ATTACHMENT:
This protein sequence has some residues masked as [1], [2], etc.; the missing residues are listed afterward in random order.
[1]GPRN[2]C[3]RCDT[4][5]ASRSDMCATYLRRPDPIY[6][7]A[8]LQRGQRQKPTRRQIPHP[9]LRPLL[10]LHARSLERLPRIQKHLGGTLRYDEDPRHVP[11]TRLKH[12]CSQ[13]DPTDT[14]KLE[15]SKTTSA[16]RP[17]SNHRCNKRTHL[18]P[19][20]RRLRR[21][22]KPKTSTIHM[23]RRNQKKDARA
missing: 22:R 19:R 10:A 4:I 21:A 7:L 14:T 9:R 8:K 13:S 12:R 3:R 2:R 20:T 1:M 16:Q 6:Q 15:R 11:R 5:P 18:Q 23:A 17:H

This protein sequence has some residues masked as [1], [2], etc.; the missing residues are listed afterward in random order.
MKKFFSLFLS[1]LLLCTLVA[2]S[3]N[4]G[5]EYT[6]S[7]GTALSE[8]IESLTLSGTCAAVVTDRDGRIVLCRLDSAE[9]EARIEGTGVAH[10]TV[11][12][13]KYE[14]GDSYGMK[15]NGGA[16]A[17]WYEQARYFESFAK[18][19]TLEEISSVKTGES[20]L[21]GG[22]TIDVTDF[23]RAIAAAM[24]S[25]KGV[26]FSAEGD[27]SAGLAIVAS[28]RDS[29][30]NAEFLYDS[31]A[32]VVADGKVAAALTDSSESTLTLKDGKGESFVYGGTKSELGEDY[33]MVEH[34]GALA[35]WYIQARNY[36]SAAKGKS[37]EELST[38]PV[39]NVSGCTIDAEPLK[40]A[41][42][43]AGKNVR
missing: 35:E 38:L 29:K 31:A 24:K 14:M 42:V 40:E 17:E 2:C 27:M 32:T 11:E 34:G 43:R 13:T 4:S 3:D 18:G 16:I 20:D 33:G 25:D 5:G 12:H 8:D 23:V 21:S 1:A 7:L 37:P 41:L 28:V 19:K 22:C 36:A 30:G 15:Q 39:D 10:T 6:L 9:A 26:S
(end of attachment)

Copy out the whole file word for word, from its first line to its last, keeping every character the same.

This protein sequence has some residues masked as [1], [2], etc.; the missing residues are listed afterward in random order.
[1]GPRN[2]C[3]RCDT[4][5]ASRSDMCATYLRRPDPIY[6][7]A[8]LQRGQRQKPTRRQIPHP[9]LRPLL[10]LHARSLERLPRIQKHLGGTLRYDEDPRHVP[11]TRLKH[12]CSQ[13]DPTDT[14]KLE[15]SKTTSA[16]RP[17]SNHRCNKRTHL[18]P[19][20]RRLRR[21][22]KPKTSTIHM[23]RRNQKKDARA
missing: 22:R 19:R 10:A 4:I 21:A 7:L 14:T 9:R 8:K 13:S 12:R 3:R 2:R 20:T 1:M 16:Q 6:Q 15:R 11:R 5:P 18:Q 23:A 17:H

This protein sequence has some residues masked as [1], [2], etc.; the missing residues are listed afterward in random order.
MKKFFSLFLS[1]LLLCTLVA[2]S[3]N[4]G[5]EYT[6]S[7]GTALSE[8]IESLTLSGTCAAVVTDRDGRIVLCRLDSAE[9]EARIEGTGVAH[10]TV[11][12][13]KYE[14]GDSYGMK[15]NGGA[16]A[17]WYEQARYFESFAK[18][19]TLEEISSVKTGES[20]L[21]GG[22]TIDVTDF[23]RAIAAAM[24]S[25]KGV[26]FSAEGD[27]SAGLAIVAS[28]RDS[29][30]NAEFLYDS[31]A[32]VVADGKVAAALTDSSESTLTLKDGKGESFVYGGTKSELGEDY[33]MVEH[34]GALA[35]WYIQARNY[36]SAAKGKS[37]EELST[38]PV[39]NVSGCTIDAEPLK[40]A[41][42][43]AGKNVR
missing: 35:E 38:L 29:K 31:A 24:K 14:M 42:V 40:E 17:E 2:C 27:M 32:T 11:E 34:G 43:R 13:T 4:S 3:D 18:G 16:I 20:D 33:G 25:D 5:G 12:H 8:D 23:V 21:S 1:A 7:L 37:P 41:L 28:V 19:K 22:C 36:A 30:G 15:Q 39:D 10:T 6:L 9:A 26:S